New Daejeon-er!

I’m in my city! I’m also in my apartment but there’s no wifi because I don’t have my alien registration card yet, or a bank account, or a cell phone plan. It’s been a difficult week and it will be another difficult week. But hey, there’s always Starbucks and overpriced drinks!

I went to Expo Bridge because that’s one of the most iconic images when you google Daejeon. I went with a friend, we actually trained together in Seoul and we’ve been doing practically everything together ever since. I figured out how to take the bus and that was an experience. It’s true what they say about the drivers and their driving and how crazy it is. We missed our stopped but enjoyed the walk to get to the bridge so it was all good.

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the risk it took to blossom

I can’t even begin to talk about how overwhelming it is to move to another country and I haven’t even moved into my apartment yet. My knowledge of the Korean language is only Hello and Thank you. However, I do know how to read Hangul so that’s been a big help even if I can’t understand what I’m reading most of the time.

In order for me to compartmentalize the many emotions I’m feeling I’ve made a list (yes another one!) of things that I want to accomplish in terms of me growing as a person. The one fear I have is completely shutting down and not interacting with anyone at all…followed by only interacting with foreigners, while that is a nice safety net, I want to interact and make friends with the people who actually live here.

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How to Get Around

If you put your mind to it, it’s really easy to get around in the Philippines. You don’t need a car (but sometimes it would be nice to have one). There are plenty of ways to get around (mainly four to five here in Zambales, but it is similar all over Luzon).

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The smallest vehicle, the tricycle, is mainly used for shorter distances within the villages and the towns. Not particularly fast but virtually no stops. The tricycle is a motorcycle (or now scooters) with an attached, modified side car. Depending on which part of Luzon you to go, the shapes of these vary and it’s actually quite interesting. The ones in Manila are larger and more boxy and I wish that the ones here in Zambales would catch on.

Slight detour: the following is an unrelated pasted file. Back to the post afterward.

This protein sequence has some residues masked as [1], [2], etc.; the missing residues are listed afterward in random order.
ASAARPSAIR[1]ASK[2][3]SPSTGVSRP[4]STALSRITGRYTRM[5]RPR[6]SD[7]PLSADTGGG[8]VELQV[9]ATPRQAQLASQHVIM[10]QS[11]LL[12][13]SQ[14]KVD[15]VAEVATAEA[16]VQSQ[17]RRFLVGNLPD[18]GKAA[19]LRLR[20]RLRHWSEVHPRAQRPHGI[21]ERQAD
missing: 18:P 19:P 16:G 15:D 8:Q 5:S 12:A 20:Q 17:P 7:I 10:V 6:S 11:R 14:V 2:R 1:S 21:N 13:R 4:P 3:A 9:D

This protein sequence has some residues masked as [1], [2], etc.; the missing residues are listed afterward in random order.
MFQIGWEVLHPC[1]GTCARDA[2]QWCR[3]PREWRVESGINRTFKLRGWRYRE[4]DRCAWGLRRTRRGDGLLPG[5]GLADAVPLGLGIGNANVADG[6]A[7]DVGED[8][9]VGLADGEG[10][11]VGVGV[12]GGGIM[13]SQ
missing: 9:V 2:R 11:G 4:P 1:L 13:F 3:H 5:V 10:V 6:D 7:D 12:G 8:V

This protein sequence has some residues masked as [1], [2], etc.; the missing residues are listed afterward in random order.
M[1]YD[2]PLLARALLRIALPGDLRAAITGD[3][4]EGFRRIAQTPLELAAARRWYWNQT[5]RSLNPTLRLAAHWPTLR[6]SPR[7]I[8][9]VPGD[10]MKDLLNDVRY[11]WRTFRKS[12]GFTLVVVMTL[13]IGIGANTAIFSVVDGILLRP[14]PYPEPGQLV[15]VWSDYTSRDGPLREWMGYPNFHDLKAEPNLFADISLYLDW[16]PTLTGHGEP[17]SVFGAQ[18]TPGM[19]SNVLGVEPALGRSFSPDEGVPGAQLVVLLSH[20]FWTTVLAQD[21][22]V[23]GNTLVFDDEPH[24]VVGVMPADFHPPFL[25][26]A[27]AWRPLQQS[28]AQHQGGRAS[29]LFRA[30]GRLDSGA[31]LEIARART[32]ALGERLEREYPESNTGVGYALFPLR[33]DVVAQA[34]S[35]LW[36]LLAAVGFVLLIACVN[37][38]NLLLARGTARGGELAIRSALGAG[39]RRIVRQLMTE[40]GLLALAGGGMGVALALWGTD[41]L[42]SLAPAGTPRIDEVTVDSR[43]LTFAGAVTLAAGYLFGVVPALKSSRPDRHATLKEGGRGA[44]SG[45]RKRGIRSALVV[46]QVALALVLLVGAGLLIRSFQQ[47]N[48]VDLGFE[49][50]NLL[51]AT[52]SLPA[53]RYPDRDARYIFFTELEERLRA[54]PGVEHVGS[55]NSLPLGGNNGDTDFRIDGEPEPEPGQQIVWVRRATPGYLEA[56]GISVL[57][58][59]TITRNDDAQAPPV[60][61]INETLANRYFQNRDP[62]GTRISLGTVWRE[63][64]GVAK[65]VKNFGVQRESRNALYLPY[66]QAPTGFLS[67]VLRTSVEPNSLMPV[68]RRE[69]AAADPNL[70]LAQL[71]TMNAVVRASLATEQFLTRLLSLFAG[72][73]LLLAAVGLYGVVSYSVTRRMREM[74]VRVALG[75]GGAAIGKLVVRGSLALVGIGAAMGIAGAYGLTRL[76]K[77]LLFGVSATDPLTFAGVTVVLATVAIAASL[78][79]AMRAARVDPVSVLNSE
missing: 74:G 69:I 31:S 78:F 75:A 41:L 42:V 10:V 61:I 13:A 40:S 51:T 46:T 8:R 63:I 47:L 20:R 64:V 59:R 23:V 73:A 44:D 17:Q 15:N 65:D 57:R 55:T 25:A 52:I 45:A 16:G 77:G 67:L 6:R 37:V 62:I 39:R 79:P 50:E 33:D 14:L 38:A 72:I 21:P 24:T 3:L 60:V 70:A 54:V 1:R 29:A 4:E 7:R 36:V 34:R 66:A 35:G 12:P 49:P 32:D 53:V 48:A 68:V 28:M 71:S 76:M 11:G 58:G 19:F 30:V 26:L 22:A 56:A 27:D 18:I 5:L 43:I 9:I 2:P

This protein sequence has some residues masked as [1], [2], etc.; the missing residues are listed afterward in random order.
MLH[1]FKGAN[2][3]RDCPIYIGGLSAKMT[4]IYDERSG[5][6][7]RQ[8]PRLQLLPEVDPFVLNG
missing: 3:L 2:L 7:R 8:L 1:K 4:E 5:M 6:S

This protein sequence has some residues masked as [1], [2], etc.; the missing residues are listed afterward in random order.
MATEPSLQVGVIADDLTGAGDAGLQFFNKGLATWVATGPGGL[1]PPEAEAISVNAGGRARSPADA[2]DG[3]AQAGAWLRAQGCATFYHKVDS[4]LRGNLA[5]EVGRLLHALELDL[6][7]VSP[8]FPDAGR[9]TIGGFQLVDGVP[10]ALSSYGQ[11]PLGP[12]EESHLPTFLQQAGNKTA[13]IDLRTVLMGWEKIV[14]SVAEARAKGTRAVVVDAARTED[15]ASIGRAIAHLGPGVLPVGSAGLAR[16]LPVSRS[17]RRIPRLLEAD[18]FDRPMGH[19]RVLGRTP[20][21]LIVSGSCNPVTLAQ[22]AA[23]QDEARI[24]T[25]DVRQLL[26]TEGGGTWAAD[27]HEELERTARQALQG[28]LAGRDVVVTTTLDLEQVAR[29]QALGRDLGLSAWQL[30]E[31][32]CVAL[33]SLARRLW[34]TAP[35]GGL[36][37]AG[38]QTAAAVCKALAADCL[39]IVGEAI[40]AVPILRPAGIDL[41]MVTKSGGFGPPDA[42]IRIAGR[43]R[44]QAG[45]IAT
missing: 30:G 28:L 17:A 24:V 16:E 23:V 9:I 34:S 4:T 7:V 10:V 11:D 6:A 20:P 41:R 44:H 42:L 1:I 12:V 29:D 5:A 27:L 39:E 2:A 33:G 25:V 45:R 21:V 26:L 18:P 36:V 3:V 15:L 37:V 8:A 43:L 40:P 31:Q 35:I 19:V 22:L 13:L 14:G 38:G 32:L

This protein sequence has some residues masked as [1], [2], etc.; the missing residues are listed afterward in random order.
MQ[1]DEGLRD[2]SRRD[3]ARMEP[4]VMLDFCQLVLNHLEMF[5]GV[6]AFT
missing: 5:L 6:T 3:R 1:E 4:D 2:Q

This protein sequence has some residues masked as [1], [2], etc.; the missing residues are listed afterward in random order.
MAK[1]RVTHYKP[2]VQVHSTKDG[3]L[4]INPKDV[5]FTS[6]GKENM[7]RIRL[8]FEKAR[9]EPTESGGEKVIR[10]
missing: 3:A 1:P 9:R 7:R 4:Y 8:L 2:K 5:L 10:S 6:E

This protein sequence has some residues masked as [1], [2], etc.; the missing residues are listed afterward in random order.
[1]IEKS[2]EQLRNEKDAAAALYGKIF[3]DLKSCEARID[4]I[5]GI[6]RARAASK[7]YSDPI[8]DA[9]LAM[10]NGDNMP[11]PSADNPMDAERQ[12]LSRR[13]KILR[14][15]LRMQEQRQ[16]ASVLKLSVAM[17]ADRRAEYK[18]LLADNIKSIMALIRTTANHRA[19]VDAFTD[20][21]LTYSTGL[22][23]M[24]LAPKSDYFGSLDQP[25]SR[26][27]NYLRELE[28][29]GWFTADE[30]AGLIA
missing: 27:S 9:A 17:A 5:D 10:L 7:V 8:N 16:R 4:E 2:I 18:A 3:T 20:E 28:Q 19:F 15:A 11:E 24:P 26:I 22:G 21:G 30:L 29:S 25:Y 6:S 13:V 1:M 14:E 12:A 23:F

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a day in the life

I’ve been here for ten weeks. Ten whole weeks of figuring out how to get a stronger, more stable internet connection. Ten whole weeks of living off of and rationing 700 megabytes per day. Now that I have it, my days still haven’t really changed probably because the data is prepaid for a certain amount (10GB for 10 days) and I don’t really want to spend a lot of money on buying more. I wasn’t aware of how much data I consumed until now. But that’s boring, let me get to the slightly less boring stuff.

Here’s a day in the life! (Sidenote: all of our meals are cooked and eaten outside.)

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Seoul Transit Tours

When I was looking at flights going to (and returning from) the Philippines, I knew I wanted to do a long layover somewhere. The question was, where. When I found out that Incheon International Airpot had free transit tours, that was it. I chose a flight that had a 15 hour layover, but our flight leaving the Philippines was delayed by 3 hours. Not a big deal though because we had plenty of time to get to the first transit tour. You have to reserve your spot on the tour in advance and sadly, the one that I wanted was completely full. Also, if you have enough time during your layover, you can book more than one which is what we did.

First stop is the transit tour desk to fill out a short form and then customs/immigration. They verify your name on the list and you go through customs and get a stamp in your passport.

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Aw, look it’s purple!

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